About Sun and Open Source
Sun Microsystems made a public commitment to Free and Open Source software (FOSS) and in doing so has contributed billions of dollars, as well as more code, to Free software than any other organization in the public or private sector. In addition to leveraging many industry-wide open source projects, Sun has taken the unique step of opening its core software, hardware and storage technologies and sharing them as Free and open source. This action enables Sun to build its products through the preferred means of co-production and to grow the potential market for Sun products and services by directly attracting users to a free platform, while allowing developers the freedom to identify new opportunities and therefore new markets for the technologies.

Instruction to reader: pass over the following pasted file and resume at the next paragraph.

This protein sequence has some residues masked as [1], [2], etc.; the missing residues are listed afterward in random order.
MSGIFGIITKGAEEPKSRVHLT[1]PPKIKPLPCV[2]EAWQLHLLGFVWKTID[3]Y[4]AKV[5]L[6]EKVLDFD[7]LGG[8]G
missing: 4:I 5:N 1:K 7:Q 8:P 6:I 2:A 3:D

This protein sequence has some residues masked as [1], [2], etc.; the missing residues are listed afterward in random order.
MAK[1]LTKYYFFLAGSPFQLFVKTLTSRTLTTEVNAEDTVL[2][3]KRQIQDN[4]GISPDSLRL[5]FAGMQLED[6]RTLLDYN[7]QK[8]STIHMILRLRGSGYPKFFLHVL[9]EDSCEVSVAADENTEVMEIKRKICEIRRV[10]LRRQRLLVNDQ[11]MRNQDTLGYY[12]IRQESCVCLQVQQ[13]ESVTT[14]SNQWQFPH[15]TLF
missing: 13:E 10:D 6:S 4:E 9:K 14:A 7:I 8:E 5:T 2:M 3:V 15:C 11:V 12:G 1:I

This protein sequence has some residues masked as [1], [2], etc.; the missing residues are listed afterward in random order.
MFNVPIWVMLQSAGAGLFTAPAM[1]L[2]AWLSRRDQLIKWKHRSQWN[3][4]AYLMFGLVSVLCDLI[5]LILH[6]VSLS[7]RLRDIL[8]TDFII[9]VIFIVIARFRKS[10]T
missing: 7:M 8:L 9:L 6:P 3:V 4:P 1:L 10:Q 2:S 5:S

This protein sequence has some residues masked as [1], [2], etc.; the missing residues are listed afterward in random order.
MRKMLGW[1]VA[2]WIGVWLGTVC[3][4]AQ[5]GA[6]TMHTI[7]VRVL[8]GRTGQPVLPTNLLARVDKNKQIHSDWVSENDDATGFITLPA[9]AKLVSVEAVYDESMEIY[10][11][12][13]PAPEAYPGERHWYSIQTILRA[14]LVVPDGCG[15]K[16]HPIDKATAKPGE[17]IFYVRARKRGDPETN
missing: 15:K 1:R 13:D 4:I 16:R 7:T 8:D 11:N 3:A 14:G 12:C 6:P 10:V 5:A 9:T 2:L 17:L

For more information about Sun's open source projects visit: sun.com/opensource
To follow contest updates and major developments, visit: http://www.sun.com/opensource/awards
The GlassFish project is Sun’s implementation of the Java(TM) EE 5 application server and a community dedicated to building an industrial strength, high performance, compatible Java EE application server as free and open source software. GlassFish is dual-licensed under the Common Development and Distribution License (CDDL) and the GNU General Public License (GPL) with the Classpath exception. Since its introduction in 2005, the GlassFish community has grown to more than 1,800 registered members and the application servers has been downloaded more than three million times. https://glassfish.dev.java.net/